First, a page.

Posted by PITHOCRATES - April 7th, 2012

Week in Review

Solyndra failed because of the Chinese.  Solyndra was working on a tubular technology to avoid using a silicon-based flat panel design.  At the time of product launch silicon was a costly commodity giving Solyndra a cost advantage.  And that cost advantage lasted until the Chinese brought so much silicon to market that the price for silicon imploded.  As did the price of flat-panel solar panels.  Which the Chinese also flooded the market with.  Good for people wanting to install solar panels.  Bad for people wanting to manufacture solar panels.  And now it’s happening with wind turbines (see Wind power market to lose puff this year by Liu Yiyu posted 4/5/2012 on China Daily USA).

China’s wind market bubble will deflate as the industry enters the worst year in its history, said the Spanish wind turbine maker Gamesa.

“The first half of 2012 is the worst time in the last four years, triggering a faster industry consolidation,” said Jorge Calvet, chairman of the company…

China’s wind industry has excessive capacity, going from 10 to 12 manufacturers in 2005 to more than 85 in 2011, according to Calvet.

Jobs of the future?  I think not.  Installing them, perhaps.  But this technology won’t do a thing for our manufacturing base.  What President Obama was going to revitalize with the technology of the future.  Green technology.  Smart technology.  Instead of those high-paying jobs of the past in the oil industry.  Which, incidentally, is something the Chinese can’t take away from us.  Only our president can.  By pursuing his jobs of the future.  Those manufacturing jobs the Chinese are taking away from us left and right.

Perhaps it would be better to pursue those jobs of the past.  There is a demand for fossil fuels.  We have fossil fuels buried within our American borders.  Which means only Americans can bring these fossil fuels to market.  And build and maintain the infrastructure that bring these fossil fuels to market.  All of those good, high-paying, benefit-laden jobs of the past.  In other words, the jobs people want.  The kind that don’t disappear when the Chinese ramp up protection.  The kind that will improve the employment picture.  Bring the cost of gasoline down.  And make America more energy independent.  All good things for the American people.  And things we should do for the American people.  Especially when it’s your job to look out for the American people.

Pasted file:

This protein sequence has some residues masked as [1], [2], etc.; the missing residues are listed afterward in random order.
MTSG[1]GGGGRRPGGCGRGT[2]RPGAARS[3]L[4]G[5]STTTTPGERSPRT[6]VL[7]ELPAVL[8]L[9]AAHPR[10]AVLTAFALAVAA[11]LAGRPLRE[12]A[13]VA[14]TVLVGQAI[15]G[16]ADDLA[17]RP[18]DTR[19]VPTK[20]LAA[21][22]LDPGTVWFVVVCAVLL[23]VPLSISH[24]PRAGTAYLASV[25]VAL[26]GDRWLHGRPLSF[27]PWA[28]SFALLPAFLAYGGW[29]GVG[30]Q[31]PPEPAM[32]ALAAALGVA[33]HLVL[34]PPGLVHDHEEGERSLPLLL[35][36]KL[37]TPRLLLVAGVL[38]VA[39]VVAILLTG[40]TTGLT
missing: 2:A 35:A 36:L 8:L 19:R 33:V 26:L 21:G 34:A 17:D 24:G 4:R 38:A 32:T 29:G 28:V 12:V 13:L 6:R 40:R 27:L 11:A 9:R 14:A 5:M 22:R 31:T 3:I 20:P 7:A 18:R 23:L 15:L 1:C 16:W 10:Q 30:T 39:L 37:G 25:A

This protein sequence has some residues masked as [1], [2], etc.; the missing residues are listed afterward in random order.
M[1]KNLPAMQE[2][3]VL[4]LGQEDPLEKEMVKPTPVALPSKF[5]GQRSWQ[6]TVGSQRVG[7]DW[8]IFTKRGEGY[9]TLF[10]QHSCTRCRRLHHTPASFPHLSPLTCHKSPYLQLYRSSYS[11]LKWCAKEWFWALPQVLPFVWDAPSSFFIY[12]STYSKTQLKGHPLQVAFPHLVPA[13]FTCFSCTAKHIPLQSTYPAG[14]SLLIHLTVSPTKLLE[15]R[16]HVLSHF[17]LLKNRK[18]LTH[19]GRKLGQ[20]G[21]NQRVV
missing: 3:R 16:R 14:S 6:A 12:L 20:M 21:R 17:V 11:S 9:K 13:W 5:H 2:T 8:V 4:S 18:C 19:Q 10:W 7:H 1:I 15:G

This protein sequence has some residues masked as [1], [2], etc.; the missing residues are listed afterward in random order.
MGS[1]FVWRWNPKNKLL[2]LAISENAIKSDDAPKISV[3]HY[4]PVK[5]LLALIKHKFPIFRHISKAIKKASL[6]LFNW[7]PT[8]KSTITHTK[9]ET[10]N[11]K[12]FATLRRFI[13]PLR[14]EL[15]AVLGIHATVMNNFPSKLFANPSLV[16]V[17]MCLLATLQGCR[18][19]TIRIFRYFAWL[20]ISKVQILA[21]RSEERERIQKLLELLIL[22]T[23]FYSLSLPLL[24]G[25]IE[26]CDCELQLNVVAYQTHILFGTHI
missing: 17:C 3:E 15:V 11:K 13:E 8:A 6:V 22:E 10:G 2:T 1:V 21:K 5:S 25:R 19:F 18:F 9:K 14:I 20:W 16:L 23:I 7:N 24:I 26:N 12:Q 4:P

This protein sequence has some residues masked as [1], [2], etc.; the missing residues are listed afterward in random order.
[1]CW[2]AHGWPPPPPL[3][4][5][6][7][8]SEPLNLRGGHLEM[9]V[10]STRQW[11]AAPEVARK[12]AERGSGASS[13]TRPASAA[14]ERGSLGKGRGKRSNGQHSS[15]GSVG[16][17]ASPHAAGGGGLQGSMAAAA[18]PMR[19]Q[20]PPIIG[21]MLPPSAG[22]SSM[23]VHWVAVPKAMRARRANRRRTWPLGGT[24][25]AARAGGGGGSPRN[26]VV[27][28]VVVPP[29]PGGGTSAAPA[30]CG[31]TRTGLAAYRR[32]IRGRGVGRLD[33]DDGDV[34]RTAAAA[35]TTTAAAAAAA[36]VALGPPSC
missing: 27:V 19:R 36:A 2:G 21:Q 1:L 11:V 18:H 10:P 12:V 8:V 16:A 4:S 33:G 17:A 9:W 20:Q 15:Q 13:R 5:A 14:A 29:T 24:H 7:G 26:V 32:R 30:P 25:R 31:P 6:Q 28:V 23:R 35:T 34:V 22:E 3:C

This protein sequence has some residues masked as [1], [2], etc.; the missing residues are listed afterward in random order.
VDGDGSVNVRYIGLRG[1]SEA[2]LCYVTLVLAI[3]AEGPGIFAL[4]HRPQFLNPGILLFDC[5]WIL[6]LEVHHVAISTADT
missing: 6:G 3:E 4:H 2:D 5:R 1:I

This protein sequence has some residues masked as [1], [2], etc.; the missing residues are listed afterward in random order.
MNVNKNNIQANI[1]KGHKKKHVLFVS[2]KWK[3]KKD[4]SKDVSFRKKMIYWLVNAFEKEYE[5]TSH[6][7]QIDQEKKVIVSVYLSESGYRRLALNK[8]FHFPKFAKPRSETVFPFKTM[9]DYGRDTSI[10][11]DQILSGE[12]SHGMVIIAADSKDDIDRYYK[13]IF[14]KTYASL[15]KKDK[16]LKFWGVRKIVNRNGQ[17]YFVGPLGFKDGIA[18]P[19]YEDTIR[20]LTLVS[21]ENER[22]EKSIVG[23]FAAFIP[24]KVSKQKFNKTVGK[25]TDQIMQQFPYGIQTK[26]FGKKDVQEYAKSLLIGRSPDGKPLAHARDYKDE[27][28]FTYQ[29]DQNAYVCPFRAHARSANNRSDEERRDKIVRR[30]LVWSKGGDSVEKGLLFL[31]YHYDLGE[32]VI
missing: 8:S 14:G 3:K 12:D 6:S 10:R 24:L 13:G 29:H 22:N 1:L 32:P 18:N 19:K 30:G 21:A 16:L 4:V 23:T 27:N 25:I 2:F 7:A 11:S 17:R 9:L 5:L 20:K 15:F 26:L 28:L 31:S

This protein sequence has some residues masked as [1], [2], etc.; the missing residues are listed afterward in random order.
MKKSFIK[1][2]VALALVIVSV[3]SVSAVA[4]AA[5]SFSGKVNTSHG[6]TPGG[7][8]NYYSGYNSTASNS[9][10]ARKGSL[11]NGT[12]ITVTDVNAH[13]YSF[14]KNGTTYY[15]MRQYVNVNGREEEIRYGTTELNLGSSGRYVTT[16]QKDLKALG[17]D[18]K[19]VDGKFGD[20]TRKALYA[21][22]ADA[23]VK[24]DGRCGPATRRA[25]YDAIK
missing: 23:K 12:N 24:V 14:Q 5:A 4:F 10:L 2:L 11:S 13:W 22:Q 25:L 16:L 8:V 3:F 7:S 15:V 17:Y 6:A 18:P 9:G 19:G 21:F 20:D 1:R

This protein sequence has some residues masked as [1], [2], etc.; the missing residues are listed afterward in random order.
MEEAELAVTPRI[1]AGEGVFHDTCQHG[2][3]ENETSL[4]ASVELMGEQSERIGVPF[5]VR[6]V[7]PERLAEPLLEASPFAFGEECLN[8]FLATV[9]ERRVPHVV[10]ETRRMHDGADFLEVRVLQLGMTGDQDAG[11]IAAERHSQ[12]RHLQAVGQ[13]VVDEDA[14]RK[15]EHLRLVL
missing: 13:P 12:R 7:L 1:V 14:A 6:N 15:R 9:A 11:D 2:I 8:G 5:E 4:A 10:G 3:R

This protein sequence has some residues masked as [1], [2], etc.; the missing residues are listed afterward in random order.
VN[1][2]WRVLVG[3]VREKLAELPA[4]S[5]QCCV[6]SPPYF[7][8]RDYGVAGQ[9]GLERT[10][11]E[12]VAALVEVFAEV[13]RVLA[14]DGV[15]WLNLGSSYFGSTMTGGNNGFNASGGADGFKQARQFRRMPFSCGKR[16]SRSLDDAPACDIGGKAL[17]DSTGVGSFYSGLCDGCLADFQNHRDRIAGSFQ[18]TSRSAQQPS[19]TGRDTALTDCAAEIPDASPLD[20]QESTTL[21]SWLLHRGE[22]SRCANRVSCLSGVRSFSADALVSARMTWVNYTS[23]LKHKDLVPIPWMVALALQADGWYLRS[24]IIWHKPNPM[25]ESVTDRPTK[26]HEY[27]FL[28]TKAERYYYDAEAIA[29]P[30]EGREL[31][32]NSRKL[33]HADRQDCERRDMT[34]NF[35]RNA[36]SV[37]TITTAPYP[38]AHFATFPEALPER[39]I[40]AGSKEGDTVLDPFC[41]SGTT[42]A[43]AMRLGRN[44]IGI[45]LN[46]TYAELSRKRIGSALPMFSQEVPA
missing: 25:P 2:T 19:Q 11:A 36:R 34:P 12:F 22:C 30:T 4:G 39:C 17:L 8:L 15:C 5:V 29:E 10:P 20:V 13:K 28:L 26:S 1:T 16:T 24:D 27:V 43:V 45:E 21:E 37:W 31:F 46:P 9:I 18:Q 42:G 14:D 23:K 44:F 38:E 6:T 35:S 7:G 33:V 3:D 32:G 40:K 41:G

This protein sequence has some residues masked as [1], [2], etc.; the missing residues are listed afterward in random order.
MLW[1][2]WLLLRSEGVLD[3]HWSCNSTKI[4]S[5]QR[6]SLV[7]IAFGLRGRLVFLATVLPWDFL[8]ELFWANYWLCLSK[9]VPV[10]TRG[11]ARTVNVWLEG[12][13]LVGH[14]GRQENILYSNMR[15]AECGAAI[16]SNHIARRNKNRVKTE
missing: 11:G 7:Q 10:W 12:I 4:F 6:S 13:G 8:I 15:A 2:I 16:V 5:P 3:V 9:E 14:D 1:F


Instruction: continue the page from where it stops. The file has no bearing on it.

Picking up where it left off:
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Solar Panels and Wind Mills are only Viable with Massive Government Subsidies

Posted by PITHOCRATES - March 17th, 2012

Week in Review

Renewable energy advocates paint a rosy picture for solar power and wind power.  There are huge gains in installations despite the high-profile failures like government backed Solyndra.   And all they need to build on these successes is a dump-truck full of more government subsidies, tariffs and legislation forcing consumers to pay more for energy (see U.S. solar and wind industries expand by Wendy Koch posted 3/14/2012 on USA Today).

Newly installed solar panels produced 109% more electricity nationwide last year than in 2010, reaching a record 1,855 megawatts, as the price of these panels plummeted by more than 50%, according to a report today by the Solar Energy Industries Association (SEIA), an industry group, and GTM Research.

“The U.S. remains the innovative center of the solar industry worldwide,” says Rhone Resch, SEIA’s president. He says “run-of-the-mill” panels may increasingly be made overseas, but the U.S. still will make the most advanced solar components and post double-digit annual growth. He expects solar power, which now produces less than 1% of U.S. electricity, to generate 10% by 2020…

“It’s not all rosy. … There have been growing pains of late,” says Ron Pernick, managing director for Clean Edge, a research firm. He expects “considerable consolidation.”

A federal “production tax credit,” which lowers the wind industry’s cost of producing power, is slated to expire at the end of 2012. Also at issue:

•A Treasury Department program, which Resch says helped many solar start-ups, expired at the end of last year. On Tuesday, the U.S. Senate rejected an effort to restart the Section 1603 program, which allows companies to take upfront cash grants in lieu of tax credits.

•The Department of Commerce is likely Monday to decide whether to impose duties on solar panels made in China in response to an unfair-trade complaint filed by Oregon-based SolarWorld and six unnamed solar manufacturers. If it imposes duties, Resch expects a slight increase in panel prices.

•Low natural-gas prices are threatening the economic rationale for renewable energy. Pernick says the wind and solar industries will still grow, because more than two dozen states now require utilities to produce more of their power from renewables.

Yes, solar and wind are viable energy alternatives.  As long as we make consumers pay more in taxes to subsidize these industries.  We punish them for buying lower-priced solar panels.  And we force them to pay higher utility bills so utilities use more expensive renewable energy instead of less expensive natural gas.  If only we do these, and tank the U.S. economy in the process, we can make renewable energy viable.  Which it clearly isn’t.  Because we have to do these things.